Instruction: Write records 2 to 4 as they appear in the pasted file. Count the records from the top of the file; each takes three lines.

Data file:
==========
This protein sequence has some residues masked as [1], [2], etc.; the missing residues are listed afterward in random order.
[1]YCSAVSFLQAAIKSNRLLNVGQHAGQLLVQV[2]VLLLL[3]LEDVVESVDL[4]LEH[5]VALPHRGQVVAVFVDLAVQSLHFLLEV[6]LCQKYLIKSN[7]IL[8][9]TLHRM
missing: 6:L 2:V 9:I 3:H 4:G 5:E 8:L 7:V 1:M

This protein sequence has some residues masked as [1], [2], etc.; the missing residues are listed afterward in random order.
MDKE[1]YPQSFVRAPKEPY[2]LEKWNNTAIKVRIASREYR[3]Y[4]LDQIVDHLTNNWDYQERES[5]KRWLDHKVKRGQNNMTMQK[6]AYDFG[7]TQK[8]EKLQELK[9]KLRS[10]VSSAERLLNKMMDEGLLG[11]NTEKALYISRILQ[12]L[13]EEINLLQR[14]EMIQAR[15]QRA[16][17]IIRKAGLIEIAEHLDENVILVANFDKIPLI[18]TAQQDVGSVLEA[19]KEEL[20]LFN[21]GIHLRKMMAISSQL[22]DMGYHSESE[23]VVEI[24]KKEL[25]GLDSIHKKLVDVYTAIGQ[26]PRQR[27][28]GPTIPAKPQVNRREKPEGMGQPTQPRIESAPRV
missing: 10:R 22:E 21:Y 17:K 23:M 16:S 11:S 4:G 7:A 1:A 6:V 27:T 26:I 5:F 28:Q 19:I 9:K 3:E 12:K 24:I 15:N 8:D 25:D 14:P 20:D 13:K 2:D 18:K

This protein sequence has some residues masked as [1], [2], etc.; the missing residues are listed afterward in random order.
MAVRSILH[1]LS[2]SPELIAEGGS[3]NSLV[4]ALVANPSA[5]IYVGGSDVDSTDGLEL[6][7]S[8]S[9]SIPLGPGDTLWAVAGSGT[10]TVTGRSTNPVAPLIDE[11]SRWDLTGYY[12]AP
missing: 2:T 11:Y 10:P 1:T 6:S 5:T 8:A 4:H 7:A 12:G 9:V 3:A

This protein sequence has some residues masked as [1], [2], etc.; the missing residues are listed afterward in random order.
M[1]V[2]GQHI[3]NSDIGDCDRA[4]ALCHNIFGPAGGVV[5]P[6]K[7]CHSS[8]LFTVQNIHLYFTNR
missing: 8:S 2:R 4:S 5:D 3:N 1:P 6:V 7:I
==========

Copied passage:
This protein sequence has some residues masked as [1], [2], etc.; the missing residues are listed afterward in random order.
MDKE[1]YPQSFVRAPKEPY[2]LEKWNNTAIKVRIASREYR[3]Y[4]LDQIVDHLTNNWDYQERES[5]KRWLDHKVKRGQNNMTMQK[6]AYDFG[7]TQK[8]EKLQELK[9]KLRS[10]VSSAERLLNKMMDEGLLG[11]NTEKALYISRILQ[12]L[13]EEINLLQR[14]EMIQAR[15]QRA[16][17]IIRKAGLIEIAEHLDENVILVANFDKIPLI[18]TAQQDVGSVLEA[19]KEEL[20]LFN[21]GIHLRKMMAISSQL[22]DMGYHSESE[23]VVEI[24]KKEL[25]GLDSIHKKLVDVYTAIGQ[26]PRQR[27][28]GPTIPAKPQVNRREKPEGMGQPTQPRIESAPRV
missing: 10:R 22:E 21:Y 17:K 23:M 16:S 11:S 4:G 7:A 1:A 6:V 27:T 26:I 5:F 28:Q 19:I 9:K 3:E 12:K 24:I 15:N 8:D 25:D 14:P 20:D 13:K 2:D 18:K

This protein sequence has some residues masked as [1], [2], etc.; the missing residues are listed afterward in random order.
MAVRSILH[1]LS[2]SPELIAEGGS[3]NSLV[4]ALVANPSA[5]IYVGGSDVDSTDGLEL[6][7]S[8]S[9]SIPLGPGDTLWAVAGSGT[10]TVTGRSTNPVAPLIDE[11]SRWDLTGYY[12]AP
missing: 2:T 11:Y 10:P 1:T 6:S 5:T 8:A 4:H 7:A 12:G 9:V 3:A

This protein sequence has some residues masked as [1], [2], etc.; the missing residues are listed afterward in random order.
M[1]V[2]GQHI[3]NSDIGDCDRA[4]ALCHNIFGPAGGVV[5]P[6]K[7]CHSS[8]LFTVQNIHLYFTNR
missing: 8:S 2:R 4:S 5:D 3:N 1:P 6:V 7:I